It begs two questions: Are we allowed to feel hopeful? And can we learn something?
These students are hardly “snowflakes.” They’re plunging into subjects such as prison reform, immigration, the government shutdown, teachers unions, universal health care, abortion, gun control and — depending where they are — agricultural subsidies.
“The expectation is that you come in and you are willing to hear anything people might say,” said Christina Laridaen, a senior who is the outreach coordinator for the Minnesota Bipartisan Issues Group at the University of Minnesota.
What started with six friends talking politics a few years ago now draws about 40 people every Thursday evening to Coffman Memorial Union for organized discussion on preselected topics. The group has a logo (donkey and elephant butts form a heart) and motto (“politics without the yelling”).
Although sessions attract “highly political people,” Laridaen said, they also demand “a recognition of other people’s humanity: ‘I have these values and they are important to me. And somebody has these other values and they are just as important to them.’ ”
The notion that people who disagree with you are not evil or ill-intentioned is at odds with the prevailing national climate. While campuses remain split and charged, there is also a growing quest for common ground.
Students are forming clubs, reviving old ones, launching bipartisan journals and organizing events. It’s happening across the country at campuses large and small, public and private — from Washington State University to Tufts University — and getting a boost from organizations such as BridgeUSA. It started in 2016 at the University of Notre Dame and the University of Colorado at Boulder. (The University of California at Berkeley chapter began after violent protests around a planned visit by far-right provocateur Milo Yiannopoulos in 2017.) In the past year, the group has grown to 24 campuses.
“It’s about putting a face to the other side,” said Daniel Lewis, a junior with Tufts CIVIC. “It’s much harder to scream at someone in front of you than someone across the room or across the Web.”
Widener University President Julie E. Wollman, who began a Common Ground Initiative there in fall 2017 to lead regular conversations for students and faculty members, says people simply “want to find a better way.”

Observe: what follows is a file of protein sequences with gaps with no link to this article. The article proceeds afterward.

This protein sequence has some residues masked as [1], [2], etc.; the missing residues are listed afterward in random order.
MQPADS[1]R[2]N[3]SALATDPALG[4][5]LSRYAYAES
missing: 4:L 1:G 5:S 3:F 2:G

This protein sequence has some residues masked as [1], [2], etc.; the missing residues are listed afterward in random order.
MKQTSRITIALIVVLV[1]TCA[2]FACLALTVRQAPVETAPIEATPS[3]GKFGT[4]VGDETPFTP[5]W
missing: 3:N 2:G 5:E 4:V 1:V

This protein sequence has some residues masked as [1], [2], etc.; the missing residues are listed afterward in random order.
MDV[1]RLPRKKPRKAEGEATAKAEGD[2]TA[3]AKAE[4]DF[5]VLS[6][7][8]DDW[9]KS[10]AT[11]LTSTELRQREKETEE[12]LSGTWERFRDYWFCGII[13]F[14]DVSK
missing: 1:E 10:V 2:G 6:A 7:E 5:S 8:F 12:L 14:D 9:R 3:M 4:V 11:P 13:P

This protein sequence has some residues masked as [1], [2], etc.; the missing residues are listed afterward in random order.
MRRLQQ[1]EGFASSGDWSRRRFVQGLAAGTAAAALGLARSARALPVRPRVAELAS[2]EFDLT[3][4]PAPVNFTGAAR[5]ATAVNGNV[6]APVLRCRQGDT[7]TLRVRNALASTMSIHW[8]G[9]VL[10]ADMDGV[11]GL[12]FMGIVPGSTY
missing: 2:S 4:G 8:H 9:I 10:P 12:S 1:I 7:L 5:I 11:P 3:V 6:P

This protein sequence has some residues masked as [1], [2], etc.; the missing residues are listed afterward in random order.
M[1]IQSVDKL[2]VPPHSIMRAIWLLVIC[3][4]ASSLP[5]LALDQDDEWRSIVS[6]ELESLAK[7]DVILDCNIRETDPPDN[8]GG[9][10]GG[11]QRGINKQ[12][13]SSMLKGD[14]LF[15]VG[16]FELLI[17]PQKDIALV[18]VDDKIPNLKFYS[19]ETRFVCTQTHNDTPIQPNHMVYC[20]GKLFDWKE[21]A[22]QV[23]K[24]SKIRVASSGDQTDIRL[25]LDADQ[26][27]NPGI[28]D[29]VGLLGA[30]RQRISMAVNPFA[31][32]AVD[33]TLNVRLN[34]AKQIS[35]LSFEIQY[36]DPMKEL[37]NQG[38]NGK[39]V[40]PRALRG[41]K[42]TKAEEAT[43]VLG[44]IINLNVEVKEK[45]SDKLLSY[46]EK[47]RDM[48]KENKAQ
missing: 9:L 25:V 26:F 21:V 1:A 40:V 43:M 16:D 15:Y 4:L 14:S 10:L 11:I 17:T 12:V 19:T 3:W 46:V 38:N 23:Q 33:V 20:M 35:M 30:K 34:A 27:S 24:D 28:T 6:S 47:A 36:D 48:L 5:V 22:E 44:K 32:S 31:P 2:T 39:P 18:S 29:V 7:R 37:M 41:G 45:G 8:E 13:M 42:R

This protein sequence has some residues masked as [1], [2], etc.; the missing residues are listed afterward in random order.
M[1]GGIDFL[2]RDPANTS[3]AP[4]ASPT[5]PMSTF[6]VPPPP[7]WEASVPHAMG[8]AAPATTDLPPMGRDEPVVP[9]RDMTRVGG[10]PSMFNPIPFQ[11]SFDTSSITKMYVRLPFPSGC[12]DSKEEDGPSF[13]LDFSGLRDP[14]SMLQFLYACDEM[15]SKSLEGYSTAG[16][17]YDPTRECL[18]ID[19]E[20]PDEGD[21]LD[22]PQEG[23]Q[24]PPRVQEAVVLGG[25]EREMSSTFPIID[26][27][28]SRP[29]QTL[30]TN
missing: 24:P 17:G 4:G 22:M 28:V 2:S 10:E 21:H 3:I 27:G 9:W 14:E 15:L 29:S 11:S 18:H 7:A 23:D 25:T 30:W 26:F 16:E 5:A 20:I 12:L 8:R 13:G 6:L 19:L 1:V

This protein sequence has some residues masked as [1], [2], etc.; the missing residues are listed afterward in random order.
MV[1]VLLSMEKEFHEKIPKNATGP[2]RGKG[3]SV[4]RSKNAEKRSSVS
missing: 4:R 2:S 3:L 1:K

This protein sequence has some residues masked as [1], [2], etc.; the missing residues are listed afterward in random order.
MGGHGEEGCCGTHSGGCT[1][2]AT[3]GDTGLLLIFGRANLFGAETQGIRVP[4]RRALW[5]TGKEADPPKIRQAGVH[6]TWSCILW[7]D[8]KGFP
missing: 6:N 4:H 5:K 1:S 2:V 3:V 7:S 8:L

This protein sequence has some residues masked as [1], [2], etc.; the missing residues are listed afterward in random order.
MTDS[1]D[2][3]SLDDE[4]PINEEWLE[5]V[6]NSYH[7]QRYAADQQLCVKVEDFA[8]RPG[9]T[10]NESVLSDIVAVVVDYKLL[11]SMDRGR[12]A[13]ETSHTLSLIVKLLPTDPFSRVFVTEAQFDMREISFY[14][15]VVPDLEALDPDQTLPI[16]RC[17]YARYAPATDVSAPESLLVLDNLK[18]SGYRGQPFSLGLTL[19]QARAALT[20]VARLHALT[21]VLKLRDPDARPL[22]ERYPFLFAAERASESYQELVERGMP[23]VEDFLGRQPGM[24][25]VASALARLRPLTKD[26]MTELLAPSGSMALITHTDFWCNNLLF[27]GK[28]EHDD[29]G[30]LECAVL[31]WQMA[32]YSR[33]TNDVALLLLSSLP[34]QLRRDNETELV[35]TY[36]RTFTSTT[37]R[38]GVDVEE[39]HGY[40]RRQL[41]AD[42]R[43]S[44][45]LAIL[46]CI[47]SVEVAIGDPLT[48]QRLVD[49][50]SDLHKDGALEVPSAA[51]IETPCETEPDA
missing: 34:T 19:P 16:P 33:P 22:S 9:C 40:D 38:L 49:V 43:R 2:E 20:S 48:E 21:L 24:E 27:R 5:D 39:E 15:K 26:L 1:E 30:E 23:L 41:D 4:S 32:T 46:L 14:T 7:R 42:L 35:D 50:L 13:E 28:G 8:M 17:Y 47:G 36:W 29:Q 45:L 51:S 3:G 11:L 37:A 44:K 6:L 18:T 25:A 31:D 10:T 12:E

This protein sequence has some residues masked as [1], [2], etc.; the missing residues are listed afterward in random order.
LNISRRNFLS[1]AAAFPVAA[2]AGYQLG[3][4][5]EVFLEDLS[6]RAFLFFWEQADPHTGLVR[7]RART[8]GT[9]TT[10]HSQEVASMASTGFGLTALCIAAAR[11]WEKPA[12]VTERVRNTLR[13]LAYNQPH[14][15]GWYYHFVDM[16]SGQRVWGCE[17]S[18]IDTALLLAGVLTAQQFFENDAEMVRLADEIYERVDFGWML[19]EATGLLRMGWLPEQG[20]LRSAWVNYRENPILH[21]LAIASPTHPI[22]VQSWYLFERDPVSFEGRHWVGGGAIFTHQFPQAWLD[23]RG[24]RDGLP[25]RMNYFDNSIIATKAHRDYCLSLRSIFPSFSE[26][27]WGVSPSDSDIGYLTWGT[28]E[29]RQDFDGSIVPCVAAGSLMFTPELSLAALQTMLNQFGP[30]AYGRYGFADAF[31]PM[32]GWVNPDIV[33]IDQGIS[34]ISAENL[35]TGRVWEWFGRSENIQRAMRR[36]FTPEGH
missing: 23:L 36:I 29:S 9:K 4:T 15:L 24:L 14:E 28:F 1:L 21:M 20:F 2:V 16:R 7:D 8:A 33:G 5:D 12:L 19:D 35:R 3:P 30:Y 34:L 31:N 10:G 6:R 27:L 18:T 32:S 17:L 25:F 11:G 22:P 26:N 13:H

Some University of Michigan students seek that through rigorous balance. WeListen, a club started in 2017, has co-presidents — junior Kate Westa and sophomore Brett Zaslavsky — who are matched political opposites (her to the right, him to the left). The executive board is half conservative and half liberal, as is the six-member team that provides background research for each gathering.
Even the composition of discussion groups at events is balanced.
As 49 students entered Room 110 in Weiser Hall on a recent evening, they dropped their backpacks and, before grabbing slices of pizza, checked in on a laptop. There, they rated their political orientation overall, and then on the evening’s issue — the death penalty — by indicating where they fell on a spectrum from “immoral and should be illegal” to “ought to be used, especially for heinous crimes.”
A student-built algorithm then created a composite score for each attendee and sorted individuals into eight groups that optimized political and ideological diversity within each. Groups also had a secret “moderator,” trained in conflict resolution, to keep talk fair.
Before reporting to assigned tables, students received a fact sheet (for example, 30 states then had the death penalty; 11 of them had not used it in the past decade). They watched a presentation on the history of the death penalty.
Then came verbal guidelines. “People have good intentions and genuinely believe what they say,” Westa announced. Zaslavsky ticked off reminders — “be conscious of body language,” “no personal attacks,” “no googling facts.”